Document Type

Working Paper




scalable parallel libraries, Multicomputer Toolbox, data distribution




Computer Sciences


"First-generation" scalable parallel libraries have been achieved, and are maturing, within the Multicomputer Toolbox. The Toolbox includes sparse, dense, iterative linear algebra, a stiff ODE/DAE solver, and an open software technology for additional numerical algorithms, plus an inter-architecture Makefile mechanism for building applications. We have devised C-based strategies for useful classes of distributed data structures, including distributed matrices and vectors. The underlying Zipcodemessage passing system has enabled process-grid abstractions of multicomputers, communication contexts, and process groups, all characteristics needed for building scalable libraries, and scalable application software. We describe the data-distribution-independent approach to building scalable libraries, which is needed so that applications do not unnecessarily have to redistribute data at high expense. We discuss the strategy used for implementing data-distribution mappings. We also describe high-level message-passing constructs used to achieve flexibility in transmission of data structures (Zipcode invoices). We expect Zipcode and MPI message-passing interfaces (which will incorporate many features from Zipcode, mentioned above) to co-exist in the future. We discuss progress thus far in achieving uniform interfaces for different algorithms for the same operation, which are needed to create poly-algorithms. Poly-algorithms are needed to widen the potential for scalability; uniform interfaces make simpler the testing of alternative methods with an application (whether for parallelism or for convergence, or both). We indicate that data-distribution-independent algorithms are sometimes more efficient than fixed-data-distribution counterparts, because redistribution of data can be avoided, and that this question is strongly application dependent.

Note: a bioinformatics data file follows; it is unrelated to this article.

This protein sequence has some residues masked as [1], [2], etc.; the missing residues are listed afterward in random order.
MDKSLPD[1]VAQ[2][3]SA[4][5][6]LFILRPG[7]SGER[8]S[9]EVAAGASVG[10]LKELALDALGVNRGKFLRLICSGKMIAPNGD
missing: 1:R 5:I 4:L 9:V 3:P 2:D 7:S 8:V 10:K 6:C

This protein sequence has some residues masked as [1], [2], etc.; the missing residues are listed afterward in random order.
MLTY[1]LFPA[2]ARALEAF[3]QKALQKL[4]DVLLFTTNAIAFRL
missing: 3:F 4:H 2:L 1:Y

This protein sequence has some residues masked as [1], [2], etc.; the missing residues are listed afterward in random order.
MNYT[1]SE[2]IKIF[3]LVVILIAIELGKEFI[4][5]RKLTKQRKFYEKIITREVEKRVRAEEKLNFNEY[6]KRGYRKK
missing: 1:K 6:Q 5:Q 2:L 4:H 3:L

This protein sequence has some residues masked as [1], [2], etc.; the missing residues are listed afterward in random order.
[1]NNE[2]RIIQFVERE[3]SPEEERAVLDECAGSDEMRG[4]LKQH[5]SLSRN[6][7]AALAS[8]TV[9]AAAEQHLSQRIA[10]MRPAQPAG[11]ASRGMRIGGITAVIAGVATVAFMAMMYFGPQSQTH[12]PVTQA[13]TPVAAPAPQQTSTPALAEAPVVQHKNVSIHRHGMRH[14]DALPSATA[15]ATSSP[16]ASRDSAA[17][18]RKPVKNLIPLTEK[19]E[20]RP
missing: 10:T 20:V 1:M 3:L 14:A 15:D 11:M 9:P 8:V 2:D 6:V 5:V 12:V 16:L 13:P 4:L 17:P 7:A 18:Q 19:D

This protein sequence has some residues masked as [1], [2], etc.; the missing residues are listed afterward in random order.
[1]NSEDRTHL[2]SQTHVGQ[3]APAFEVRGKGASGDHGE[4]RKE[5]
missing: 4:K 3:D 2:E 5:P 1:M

Additional Information

Submitted to HICSS-27: Minitrack on Tools and Languages for Transportable Parallel Applications



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